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Why your night-time habits might be working against your posture

Updated: Nov 14, 2019


What's the best position to sleep in?


I get asked a lot of questions about 'the best sleeping position' and the (boring/unhelpful) answer is that I don't think there IS 'the best sleeping position'.




The best sleeping position is the one you feel most comfortable in and the one you sleep the best in.


There's no point trying to sleep in a so-called perfect posture if it means you don't get any sleep.


The way that I see it is that, if we do all we can to have a strong, functional body when we aren't sleeping, then we will have a body that holds itself comfortably for 8 hours with very few problems.


The problem is that most people are very sedentary during the day (so they become weak), and then they take these bodies to a soft bed where their muscles are becoming even more atrophied (weaker).


People who suffer pain whilst sleeping haven't trained correctly for the 'sport' of sleeping. The body that they are taking to sleep is not equipped to handle the load and demand they are asking of it.


There's training that needs to happen outside of the bedroom, in order for the time IN the bedroom to be more comfortable.


Many of my clients struggle with sleeping through the night due to their pain, but very quickly make rapid gains with this when they learn how to wake up the right muscles to hold their joints in a more comfortable position.


As they gain strength during the day, the gain strength to have a body that can hold itself comfortably during the night.


The 'Princess and the Pea' effect My job is basically one that involves telling people things they don't want to hear in order to help them out.


One of the things people don't want to hear is that we have evolved to sleep on the hard floor.


A bit like this.


Just like any other primate, that is what our body is programmed to do.











When we sleep on the hard ground (or at least a hard surface) our body will be wrestling between gravity and the hard surface during this time and this will be strengthening our muscles during the night.


Yes, sleeping is supposed to be a subtle workout for your body to keep you strong at all times.


Not only that, but when you are on more rigid surfaces you're more likely to fidget and this is also going to keep your muscles working during the night.


By cushioning ourselves in a soft, marshmallow paradise (a bit like the soft, marshmallow shoes we wear) our muscles don't have to fight gravity and we aren't motivated to fidget.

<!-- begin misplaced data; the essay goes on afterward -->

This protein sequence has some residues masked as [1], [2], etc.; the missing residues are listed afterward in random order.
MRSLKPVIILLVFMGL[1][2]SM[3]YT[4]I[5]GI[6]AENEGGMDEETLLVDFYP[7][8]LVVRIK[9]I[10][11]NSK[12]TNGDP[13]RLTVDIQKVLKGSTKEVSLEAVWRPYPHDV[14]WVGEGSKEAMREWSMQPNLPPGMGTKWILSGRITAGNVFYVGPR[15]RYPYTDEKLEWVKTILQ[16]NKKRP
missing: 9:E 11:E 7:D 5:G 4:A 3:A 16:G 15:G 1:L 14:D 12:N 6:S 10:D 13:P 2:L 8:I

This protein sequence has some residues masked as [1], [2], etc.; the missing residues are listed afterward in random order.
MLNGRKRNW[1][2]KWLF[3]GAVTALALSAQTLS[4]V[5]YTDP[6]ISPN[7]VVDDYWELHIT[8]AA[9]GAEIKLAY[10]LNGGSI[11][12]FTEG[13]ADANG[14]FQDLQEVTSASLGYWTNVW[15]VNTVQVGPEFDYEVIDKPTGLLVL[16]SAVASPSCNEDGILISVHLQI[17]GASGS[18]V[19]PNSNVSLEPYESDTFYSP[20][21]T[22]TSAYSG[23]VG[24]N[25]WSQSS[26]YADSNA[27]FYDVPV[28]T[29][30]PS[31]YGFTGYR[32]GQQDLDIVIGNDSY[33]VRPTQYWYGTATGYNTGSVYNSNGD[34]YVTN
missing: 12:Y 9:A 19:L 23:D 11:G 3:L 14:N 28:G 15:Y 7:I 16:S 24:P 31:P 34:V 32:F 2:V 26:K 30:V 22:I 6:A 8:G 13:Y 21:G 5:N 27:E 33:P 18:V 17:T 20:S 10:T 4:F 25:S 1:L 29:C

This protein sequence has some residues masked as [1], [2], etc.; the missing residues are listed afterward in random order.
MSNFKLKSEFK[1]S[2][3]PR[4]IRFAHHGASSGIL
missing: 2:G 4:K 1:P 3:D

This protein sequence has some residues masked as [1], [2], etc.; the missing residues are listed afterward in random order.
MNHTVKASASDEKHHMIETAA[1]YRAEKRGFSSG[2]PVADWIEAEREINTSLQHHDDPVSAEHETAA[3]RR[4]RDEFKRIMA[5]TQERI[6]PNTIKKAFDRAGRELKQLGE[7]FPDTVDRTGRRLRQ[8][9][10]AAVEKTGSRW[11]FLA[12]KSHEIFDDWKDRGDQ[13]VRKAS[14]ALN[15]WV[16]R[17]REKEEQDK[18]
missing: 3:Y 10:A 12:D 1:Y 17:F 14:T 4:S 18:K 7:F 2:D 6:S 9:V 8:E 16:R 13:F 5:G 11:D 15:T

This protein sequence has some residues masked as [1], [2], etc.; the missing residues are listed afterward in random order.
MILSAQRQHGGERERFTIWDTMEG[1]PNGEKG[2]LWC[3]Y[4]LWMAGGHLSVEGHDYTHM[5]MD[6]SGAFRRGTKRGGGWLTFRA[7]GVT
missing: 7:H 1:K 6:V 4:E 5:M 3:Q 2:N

This causes muscular atrophy which will contribute towards your pain.


The weaker you get, the more uncomfortable it becomes to sleep on hard surfaces, so the softer and softer you go, and the weaker and weaker you get ... get the picture?


Pillows = Stiff Neck and Shoulders

Westerners spend most of their time cranked forward in a locked position of spinal flexion. It's this locked position of spinal flexion which, over time, is a contributor (if not cause) of many different types of chronic pain symptoms.



The general rule of thumb that I follow is that, the longer you spend in 'x' position, you should spend as long in 'y' position to neutralise out the demand on your body.


So, for every hour you spend in thoracic flexion (aka hunchback), you should spend an hour in thoracic extension (aka a back bend).


Luckily for us, we have an amazing, easy and in-built way of doing this.


We can sleep on a hard surface with no support, which allows our spine (including our neck) to settle back into neutral during the night ...



Oh wait, no we don't ...


We put fluffy props under our neck, shoulders and thoracic spine to keep us locked in spinal flexion during the night so our spine can't re-set itself.



Our arms are the perfect pillow for us to sleep on. Not only do they help us keep a more neutral spine and neck, but sleeping on your arms will, in certain positions, help stretch out your shoulders too.


Why do you think babies and young children can sleep so happily on hard surfaces and without pillows? They haven't been conditioned to need them and are much more in touch with what their primate body needs.



So there you have it. My opinions on sleeping in a nutshell.


1. Go for as hard a bed as you possibly can. Sleeping on the floor should be comfortable.

2. Lose the pillows (gently - if you're super stiff in your neck it may take some time to limber up enough for this to be ok).

3. Train your body outside of the bedroom to be ready for the sport of sleeping so that it can hold itself comfortably each night.


If you'd like more information on how Postural Alignment Therapy (in-person or via FaceTime) can help you sleep better, drop me an email today on ellie@posture-ellie.com


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